Palliative Care - An Integrated Part of Cancer Care
- Introduces background information and defines 'palliative care'
- Discusses the change of attitude necessary to remove the negative connotations associated with palliative care
- Examines the barriers to providing good palliative care in nursing
- Provides guidance through an array of questions nurses can ask themselves through breaking barriers to providing good palliative care
- Assesses 'good nursing' and 'bad nursing' in terms of caring for a patient in a hospice
- Guides nurses in how to make the most of their limited time to spend with their patients
- Case studies are provided - including a detailed study to the approach to integrated care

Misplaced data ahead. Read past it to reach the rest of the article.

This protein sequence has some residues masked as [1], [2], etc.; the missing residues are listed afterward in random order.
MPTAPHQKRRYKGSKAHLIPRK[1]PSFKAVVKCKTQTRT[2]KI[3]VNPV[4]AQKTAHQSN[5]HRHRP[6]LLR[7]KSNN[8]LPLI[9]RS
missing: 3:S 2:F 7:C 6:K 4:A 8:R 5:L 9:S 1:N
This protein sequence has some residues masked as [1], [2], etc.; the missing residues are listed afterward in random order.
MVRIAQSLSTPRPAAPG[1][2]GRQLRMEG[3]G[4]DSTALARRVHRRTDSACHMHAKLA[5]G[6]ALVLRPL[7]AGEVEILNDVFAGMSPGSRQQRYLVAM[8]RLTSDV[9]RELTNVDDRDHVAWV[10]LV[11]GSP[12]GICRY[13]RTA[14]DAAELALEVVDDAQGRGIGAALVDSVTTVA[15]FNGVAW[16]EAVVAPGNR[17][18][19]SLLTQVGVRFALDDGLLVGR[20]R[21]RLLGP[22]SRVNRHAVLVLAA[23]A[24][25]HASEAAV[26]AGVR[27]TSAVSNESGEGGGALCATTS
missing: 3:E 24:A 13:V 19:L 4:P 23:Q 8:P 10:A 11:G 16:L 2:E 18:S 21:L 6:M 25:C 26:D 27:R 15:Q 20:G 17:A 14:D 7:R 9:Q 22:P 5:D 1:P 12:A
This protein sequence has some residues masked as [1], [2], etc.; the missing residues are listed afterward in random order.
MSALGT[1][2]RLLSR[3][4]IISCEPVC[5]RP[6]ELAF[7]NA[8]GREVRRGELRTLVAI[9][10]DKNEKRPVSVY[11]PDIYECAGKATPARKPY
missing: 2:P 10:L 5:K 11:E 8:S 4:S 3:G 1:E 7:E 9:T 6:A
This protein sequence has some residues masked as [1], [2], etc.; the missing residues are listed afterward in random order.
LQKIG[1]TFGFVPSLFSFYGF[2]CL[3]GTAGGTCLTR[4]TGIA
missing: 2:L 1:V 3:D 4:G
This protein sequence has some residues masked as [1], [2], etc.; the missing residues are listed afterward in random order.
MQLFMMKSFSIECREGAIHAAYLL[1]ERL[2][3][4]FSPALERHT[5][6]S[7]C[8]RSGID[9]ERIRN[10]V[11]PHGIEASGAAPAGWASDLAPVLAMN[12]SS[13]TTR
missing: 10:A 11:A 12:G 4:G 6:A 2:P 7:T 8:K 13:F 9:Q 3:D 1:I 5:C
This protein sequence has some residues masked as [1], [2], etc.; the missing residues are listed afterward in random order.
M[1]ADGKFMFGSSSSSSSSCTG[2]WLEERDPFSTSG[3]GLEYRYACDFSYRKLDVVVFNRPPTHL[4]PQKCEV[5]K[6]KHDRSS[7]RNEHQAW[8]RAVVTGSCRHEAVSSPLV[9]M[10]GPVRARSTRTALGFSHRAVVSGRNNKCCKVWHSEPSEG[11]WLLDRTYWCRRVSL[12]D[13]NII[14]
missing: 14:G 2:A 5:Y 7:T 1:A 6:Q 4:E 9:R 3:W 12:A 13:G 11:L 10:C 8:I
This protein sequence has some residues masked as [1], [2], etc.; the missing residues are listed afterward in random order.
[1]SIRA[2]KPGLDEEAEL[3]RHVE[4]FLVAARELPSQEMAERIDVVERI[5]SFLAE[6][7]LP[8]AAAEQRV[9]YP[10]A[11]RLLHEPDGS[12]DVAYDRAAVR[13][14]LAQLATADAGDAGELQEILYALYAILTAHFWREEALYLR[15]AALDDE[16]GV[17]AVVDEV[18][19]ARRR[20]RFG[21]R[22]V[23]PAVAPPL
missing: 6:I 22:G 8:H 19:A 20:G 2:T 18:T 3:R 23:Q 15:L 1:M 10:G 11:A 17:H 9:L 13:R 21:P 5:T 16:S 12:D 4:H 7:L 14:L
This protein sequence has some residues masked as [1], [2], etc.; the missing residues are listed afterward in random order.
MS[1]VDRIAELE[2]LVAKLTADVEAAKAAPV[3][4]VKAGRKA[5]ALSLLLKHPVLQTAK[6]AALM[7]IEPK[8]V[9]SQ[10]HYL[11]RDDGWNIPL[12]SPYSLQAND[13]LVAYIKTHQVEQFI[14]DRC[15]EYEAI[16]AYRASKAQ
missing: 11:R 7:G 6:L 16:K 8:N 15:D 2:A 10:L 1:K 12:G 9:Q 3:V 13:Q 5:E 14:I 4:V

In this chapter a model of care has been demonstrated that recognises palliative care as a positive step in the management of patients with advanced cancer. By combining the knowledge and skills of all specialities, challenging nurses' attitudes and beliefs about the care they deliver and recognising the need to change many of the traditions, rituals, mores and policies and procedures that have developed within nursing cultures over the decades, nurses can help patients to look forward to a greater quality of life.
- When death is inevitable
- Changing the focus
- Changing routine management
- Ritual as practice
- Challenging routine nursing practice
- What is good nursing and what is bad nursing?
- Nursing and the time factor
- Public perceptions
- A case study approach to integrated care